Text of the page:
Hybridisation as an efficient joining, electrochemical corrosion study as a need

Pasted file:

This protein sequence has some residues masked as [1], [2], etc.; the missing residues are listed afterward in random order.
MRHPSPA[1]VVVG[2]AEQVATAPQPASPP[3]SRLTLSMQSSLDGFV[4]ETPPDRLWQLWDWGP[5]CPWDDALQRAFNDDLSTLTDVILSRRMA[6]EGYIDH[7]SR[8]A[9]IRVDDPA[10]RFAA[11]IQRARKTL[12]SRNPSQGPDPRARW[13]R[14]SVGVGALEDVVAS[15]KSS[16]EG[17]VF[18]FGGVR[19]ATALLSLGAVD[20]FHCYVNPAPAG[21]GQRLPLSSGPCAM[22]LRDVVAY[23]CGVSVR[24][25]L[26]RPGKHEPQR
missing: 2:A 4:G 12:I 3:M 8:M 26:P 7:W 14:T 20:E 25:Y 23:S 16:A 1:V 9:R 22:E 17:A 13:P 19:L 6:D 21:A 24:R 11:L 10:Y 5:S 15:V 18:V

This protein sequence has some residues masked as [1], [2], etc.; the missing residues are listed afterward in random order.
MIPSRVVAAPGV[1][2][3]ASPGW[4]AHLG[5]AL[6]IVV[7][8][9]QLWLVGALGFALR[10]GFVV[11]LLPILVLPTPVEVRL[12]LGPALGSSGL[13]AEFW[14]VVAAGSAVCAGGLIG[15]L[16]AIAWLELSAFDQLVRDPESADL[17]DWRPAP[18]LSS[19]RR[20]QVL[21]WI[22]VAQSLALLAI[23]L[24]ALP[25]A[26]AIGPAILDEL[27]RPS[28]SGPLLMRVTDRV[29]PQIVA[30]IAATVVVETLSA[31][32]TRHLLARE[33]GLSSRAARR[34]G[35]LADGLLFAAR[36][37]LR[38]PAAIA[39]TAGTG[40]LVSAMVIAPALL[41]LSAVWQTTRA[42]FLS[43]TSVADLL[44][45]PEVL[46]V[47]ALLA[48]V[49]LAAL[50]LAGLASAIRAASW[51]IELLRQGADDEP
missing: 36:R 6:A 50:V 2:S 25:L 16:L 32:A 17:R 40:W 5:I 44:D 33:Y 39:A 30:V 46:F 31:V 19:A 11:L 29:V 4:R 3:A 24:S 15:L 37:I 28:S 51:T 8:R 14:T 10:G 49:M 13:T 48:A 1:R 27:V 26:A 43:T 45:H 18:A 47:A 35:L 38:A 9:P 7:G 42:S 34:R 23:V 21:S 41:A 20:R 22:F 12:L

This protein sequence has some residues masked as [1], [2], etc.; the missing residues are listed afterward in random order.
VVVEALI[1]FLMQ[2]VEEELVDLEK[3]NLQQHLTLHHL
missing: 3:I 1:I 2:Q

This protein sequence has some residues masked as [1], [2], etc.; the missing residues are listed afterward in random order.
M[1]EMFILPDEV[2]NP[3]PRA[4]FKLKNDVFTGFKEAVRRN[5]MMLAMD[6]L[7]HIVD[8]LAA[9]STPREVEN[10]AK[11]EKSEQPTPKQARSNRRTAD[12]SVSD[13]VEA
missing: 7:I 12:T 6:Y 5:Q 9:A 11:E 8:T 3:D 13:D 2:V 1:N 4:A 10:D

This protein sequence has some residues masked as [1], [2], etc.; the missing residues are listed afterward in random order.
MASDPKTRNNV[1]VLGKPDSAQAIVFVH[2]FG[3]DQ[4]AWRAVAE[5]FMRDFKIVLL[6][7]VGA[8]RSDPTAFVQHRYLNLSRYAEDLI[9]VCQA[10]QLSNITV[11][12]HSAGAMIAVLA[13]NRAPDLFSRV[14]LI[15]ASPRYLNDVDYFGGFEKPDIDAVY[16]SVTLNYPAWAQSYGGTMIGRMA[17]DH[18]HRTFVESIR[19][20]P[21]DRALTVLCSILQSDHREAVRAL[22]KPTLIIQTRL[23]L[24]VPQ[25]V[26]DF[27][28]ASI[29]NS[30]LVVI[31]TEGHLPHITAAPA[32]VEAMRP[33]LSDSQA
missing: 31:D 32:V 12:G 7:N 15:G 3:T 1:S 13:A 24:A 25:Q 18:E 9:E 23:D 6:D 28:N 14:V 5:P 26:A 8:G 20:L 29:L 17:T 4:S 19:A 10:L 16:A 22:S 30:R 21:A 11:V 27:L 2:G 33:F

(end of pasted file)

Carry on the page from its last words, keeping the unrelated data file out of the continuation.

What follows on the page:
The composite technology allows the development of structures with a high degree of integration, where the number of elements and auxiliary means for their structural joining are minimised. This can only be achieved by the use of appropriate manufacturing and design processes. Some advantages of such an efficient integration would be the low installation and inspection efforts, shorter cycle times in the production, higher robustness and lower manufacturing costs. Despite this high potential, joining these highly integrated parts is indispensable because of restrictions concerning the components’ complexity, repair requirements as well as material specific limitations [1].


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